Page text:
Construction Law

All About Lump Sum Contracts Part 1 featured image

All About Lump Sum Contracts Part 1

As contractors, the type of contract that you enter into sets the tone for how work will be done on a project. As a matter of fact, having a Fort Lauderdale construction attorney review your contracts before signing is always a great idea. Contracts can dictate how and when work will be done, who assumes financial risk, and how disputes will be handled, among many other items. One such contract that has a tremendous impact on the tone of a working arrangement is a lump sum contract.

Lump sum contracts are contractual arrangements in which the contractor creates a set price for his or her work as opposed to an estimated price. The price in a lump sum contract is based on estimated labor and materials costs along with a markup for project overhead and profit margin. This type of contract works best when specific details surrounding the project, such as soil conditions are stable, and the scope is well defined.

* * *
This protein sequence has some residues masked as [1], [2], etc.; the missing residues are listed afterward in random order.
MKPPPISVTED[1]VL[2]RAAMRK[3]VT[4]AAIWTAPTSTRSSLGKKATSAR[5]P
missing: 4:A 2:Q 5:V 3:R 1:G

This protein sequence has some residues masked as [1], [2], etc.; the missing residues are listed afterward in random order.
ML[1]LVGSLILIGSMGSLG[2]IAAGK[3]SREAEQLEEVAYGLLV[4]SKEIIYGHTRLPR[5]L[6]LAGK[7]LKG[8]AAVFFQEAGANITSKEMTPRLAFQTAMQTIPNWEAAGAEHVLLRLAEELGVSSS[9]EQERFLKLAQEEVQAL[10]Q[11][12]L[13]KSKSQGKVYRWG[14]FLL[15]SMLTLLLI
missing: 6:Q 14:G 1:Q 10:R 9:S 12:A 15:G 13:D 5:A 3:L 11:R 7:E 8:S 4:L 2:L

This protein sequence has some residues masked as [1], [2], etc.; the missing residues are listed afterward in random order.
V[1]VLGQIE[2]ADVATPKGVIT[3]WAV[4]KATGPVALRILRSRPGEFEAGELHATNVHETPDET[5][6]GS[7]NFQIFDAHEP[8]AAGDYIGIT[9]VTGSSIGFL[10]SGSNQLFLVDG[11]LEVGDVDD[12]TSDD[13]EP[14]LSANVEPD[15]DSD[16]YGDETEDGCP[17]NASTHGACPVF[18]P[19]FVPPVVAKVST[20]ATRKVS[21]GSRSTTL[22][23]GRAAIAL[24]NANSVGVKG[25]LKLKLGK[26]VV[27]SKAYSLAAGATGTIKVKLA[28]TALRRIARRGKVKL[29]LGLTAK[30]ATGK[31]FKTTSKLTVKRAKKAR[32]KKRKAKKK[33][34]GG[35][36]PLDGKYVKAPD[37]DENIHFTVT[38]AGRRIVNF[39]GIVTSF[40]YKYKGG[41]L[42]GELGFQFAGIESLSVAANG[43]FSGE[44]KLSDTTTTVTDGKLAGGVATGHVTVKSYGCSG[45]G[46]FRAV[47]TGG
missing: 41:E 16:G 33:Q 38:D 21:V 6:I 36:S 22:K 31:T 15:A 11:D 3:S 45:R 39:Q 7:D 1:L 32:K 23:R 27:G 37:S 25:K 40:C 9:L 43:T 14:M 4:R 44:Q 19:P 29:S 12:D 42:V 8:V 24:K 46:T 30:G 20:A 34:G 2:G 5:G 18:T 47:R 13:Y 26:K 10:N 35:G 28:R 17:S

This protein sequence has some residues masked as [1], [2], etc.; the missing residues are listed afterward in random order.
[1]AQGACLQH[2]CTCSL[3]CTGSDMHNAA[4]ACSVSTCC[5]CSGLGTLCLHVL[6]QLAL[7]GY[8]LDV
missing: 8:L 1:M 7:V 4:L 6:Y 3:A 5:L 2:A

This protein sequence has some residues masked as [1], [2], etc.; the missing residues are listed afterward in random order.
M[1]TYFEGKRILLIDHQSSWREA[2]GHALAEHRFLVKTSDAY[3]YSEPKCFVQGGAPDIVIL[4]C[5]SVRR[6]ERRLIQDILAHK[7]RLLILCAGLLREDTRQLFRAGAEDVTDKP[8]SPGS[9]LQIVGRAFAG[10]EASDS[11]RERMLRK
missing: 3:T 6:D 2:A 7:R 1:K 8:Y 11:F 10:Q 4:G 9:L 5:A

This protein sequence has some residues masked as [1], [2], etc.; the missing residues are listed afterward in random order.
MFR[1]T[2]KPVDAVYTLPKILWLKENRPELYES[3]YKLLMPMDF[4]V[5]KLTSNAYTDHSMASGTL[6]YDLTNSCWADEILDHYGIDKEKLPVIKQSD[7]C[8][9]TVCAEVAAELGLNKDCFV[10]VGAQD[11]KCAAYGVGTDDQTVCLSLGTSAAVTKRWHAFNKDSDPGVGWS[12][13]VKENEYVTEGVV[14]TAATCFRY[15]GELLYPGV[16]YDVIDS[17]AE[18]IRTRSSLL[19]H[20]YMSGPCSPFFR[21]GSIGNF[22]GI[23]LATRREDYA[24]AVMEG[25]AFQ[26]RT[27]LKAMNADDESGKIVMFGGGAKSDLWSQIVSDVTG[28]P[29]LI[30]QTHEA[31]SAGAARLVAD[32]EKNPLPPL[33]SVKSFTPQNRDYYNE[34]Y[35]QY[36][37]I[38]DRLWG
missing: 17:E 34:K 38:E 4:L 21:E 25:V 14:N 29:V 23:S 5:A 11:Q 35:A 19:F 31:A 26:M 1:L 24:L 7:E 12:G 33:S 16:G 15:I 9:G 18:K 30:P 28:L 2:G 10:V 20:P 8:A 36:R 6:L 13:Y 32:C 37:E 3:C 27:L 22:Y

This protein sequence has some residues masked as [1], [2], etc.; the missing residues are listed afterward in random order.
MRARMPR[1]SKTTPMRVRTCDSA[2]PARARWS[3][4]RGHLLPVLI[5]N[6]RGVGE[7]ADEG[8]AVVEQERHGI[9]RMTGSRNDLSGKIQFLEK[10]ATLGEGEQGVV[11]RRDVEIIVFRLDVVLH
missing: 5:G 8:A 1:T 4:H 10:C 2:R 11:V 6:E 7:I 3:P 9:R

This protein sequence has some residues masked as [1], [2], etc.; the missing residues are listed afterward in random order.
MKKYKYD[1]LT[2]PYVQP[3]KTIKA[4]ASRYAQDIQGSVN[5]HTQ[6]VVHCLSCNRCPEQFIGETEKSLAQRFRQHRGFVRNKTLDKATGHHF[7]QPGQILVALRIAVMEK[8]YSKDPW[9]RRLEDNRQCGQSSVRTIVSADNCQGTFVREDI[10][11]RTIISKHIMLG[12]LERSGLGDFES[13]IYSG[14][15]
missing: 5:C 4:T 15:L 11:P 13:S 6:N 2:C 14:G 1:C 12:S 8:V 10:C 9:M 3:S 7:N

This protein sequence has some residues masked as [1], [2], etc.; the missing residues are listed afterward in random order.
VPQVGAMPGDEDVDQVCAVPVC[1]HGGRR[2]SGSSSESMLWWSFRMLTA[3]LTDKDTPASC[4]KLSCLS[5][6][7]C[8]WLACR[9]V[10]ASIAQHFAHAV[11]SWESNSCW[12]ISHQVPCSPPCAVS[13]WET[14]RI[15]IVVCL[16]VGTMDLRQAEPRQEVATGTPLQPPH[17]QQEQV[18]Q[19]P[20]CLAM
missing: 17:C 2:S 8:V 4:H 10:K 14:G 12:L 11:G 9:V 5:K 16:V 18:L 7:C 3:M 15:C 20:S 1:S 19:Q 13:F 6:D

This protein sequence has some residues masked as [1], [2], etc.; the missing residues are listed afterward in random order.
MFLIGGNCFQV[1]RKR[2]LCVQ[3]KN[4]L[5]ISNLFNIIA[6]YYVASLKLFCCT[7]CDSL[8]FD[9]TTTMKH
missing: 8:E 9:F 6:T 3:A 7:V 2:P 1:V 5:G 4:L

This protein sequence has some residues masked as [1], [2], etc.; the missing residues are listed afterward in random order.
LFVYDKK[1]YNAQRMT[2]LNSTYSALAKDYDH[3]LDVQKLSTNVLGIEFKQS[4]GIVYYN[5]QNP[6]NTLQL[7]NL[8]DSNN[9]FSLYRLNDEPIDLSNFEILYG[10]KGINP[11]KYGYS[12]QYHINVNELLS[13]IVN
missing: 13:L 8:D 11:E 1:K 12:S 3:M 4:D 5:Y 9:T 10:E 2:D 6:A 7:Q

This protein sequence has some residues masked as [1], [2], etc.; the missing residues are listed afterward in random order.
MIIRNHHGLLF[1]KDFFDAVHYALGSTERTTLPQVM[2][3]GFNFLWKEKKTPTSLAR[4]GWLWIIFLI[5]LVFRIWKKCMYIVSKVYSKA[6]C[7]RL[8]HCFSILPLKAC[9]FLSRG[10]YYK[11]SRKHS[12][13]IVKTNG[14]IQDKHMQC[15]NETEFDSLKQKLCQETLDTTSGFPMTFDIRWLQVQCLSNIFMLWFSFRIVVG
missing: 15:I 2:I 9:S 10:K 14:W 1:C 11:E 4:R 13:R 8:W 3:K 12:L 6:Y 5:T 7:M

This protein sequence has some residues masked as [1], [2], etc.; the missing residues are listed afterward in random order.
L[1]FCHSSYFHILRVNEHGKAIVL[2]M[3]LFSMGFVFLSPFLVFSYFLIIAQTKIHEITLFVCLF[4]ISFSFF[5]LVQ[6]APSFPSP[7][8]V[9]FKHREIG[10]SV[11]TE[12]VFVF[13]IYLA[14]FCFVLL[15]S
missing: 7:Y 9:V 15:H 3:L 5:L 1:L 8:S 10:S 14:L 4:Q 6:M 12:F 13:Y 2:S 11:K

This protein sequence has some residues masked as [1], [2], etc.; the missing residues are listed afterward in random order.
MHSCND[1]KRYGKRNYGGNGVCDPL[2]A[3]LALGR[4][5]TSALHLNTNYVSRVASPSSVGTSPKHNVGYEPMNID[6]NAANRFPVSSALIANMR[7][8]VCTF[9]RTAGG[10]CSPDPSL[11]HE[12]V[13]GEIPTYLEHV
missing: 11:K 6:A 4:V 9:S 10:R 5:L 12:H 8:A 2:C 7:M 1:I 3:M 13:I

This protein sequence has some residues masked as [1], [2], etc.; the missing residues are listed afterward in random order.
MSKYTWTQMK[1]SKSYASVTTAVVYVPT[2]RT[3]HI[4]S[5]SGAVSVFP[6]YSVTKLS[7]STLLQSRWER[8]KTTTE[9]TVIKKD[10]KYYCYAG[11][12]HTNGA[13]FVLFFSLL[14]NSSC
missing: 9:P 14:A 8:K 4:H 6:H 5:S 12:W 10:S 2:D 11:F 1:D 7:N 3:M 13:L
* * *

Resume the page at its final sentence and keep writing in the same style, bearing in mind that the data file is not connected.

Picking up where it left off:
Why a Lump Sum Contract?

A lump sum contract presents a number of advantages to both contractors and owners and, when possible, is a preferred way of doing business. Here are a few of the benefits:

  • Risk vs. Reward: Contractors take on the financial risk in a lump sum contract because they are setting a price before a project starts. Projects are fluid and anything can happen. That said, contractors can command a higher rate for their services to compensate for that risk, making these contracts more lucrative.
  • More Collaboration: Since prices are set, contractors and owners have to work closely to ensure that the finished product is in keeping with what is desired. Change orders come at a cost so communication is more frequent to ensure that the contractor “gets it right” the first time.

For more advantages as well as disadvantages of lump sum contracts, visit part 2 of this series.

If you would like to speak with one of our Fort Lauderdale construction attorneys, please contact us at 954.210.8735, or submit our contact request form.

Disclaimer: The information contained in this article is for general educational information only. This information does not constitute legal advice, is not intended to constitute legal advice, nor should it be relied upon as legal advice for your specific factual pattern or situation.